Today is the third and final day in our Spring Play Days series with my friends at Buggy and Buddy, Fun-A-Day!, Twodaloo, and Fantastic Fun and Learning!
In case you missed them, our first two posts were:
Homemade Puffy Paint with Flower Sun Catchers
I thought I’d end my part of the series with a post involving fresh flowers. Last year, we experimented with flower petal paint in our preschool co-op. And, honestly, it didn’t turn out so well. The sensory experience was great, but the colors were just okay. But I decided I’d give flower paint another try using red rose petals from a bouquet from Nate.
I started by soaking the red rose petals in a jar.
This left us with a brownish-orange water/paint.
So then I pureed the rose petals in the food processor to see if this changed the color.
And it did! We ended up with deep, dark purple.
I added a little flour to one jar to thicken it up, but my girls were just as happy with the tinted water. If you use just tinted water, you need heavy paper when you paint; otherwise it will tear!
On paper, the color is very, very light. This was fine for my one-year-old, but my three-year-old asked for something brighter. So we added a few drops of food coloring.
It hurt me a bit that we’re so used to the sensational brightness of artificial dyes that natural color disappoints us.
I know I’ve seen other bloggers who have had more success creating bright flower paints. A quick search reminded me of this Homemade Watercolors from Fresh Flowers post from Learn Play Imagine. Allison’s colors were much brighter than mine!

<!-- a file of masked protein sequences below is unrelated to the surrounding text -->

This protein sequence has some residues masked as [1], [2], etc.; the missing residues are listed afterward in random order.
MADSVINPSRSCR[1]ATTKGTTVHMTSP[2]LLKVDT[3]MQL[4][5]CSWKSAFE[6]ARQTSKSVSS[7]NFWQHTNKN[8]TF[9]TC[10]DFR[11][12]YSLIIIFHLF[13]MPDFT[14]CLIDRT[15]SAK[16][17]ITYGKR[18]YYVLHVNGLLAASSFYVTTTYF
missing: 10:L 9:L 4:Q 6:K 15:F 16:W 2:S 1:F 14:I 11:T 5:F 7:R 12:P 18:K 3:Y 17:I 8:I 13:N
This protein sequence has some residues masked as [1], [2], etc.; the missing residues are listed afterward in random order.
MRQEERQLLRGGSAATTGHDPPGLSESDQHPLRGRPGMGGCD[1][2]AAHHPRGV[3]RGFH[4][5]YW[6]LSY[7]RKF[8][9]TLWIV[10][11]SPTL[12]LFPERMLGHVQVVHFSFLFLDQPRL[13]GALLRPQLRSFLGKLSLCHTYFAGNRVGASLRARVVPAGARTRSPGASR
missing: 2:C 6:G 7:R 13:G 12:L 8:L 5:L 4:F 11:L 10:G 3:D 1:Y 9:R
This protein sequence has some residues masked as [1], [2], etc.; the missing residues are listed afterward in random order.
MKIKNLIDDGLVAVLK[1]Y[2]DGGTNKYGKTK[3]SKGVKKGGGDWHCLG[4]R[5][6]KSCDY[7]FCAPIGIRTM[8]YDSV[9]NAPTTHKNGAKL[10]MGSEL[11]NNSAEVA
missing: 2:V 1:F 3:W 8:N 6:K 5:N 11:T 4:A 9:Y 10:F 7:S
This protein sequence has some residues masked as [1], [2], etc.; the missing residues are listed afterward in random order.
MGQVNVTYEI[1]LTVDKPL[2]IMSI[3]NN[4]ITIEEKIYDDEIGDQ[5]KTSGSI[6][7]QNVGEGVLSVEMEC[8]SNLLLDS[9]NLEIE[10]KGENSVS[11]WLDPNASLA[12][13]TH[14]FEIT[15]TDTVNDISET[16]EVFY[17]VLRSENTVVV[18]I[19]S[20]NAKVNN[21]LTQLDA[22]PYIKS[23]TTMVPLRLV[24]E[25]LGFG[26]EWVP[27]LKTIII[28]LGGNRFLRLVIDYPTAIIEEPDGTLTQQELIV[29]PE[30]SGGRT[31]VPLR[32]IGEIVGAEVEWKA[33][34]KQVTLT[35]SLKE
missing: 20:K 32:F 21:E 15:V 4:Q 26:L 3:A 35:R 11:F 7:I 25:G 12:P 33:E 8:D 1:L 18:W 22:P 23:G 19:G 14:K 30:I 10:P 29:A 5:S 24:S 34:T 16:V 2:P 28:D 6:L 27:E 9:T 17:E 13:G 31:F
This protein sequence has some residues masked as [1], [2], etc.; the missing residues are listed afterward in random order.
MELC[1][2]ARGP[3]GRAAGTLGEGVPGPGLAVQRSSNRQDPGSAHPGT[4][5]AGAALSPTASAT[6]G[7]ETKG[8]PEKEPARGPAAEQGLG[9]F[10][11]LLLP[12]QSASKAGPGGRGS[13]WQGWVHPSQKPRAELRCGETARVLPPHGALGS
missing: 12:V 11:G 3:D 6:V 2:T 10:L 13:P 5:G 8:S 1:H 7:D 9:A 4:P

Nate tells me that if I boiled off some of the water, I’d probably end up with a richer, darker color. Good to know for next time.
After my oldest daughter painted for a bit, she used the wine corks I set out as stamps. She stamped a bit, but then decided she preferred dunking the entire cork and rolling it across her page.
The true success of the rose petal paint is that it did, in fact, smell like roses!
This paint passed the sniff test.
And the bits of pureed petals that ended up in the water gave the paint an interesting texture.
Perhaps the biggest measure of the paint’s success is that I left the jars out for a few days, and my daughter kept coming back to paint more.
For more homemade paint recipes, check out these 11 Super Simple Paint Recipes. They all use three ingredients or less!
Don’t leave without clicking over to see the great ideas shared by my blogging friends! I love their creativity.
Buggy and Buddy
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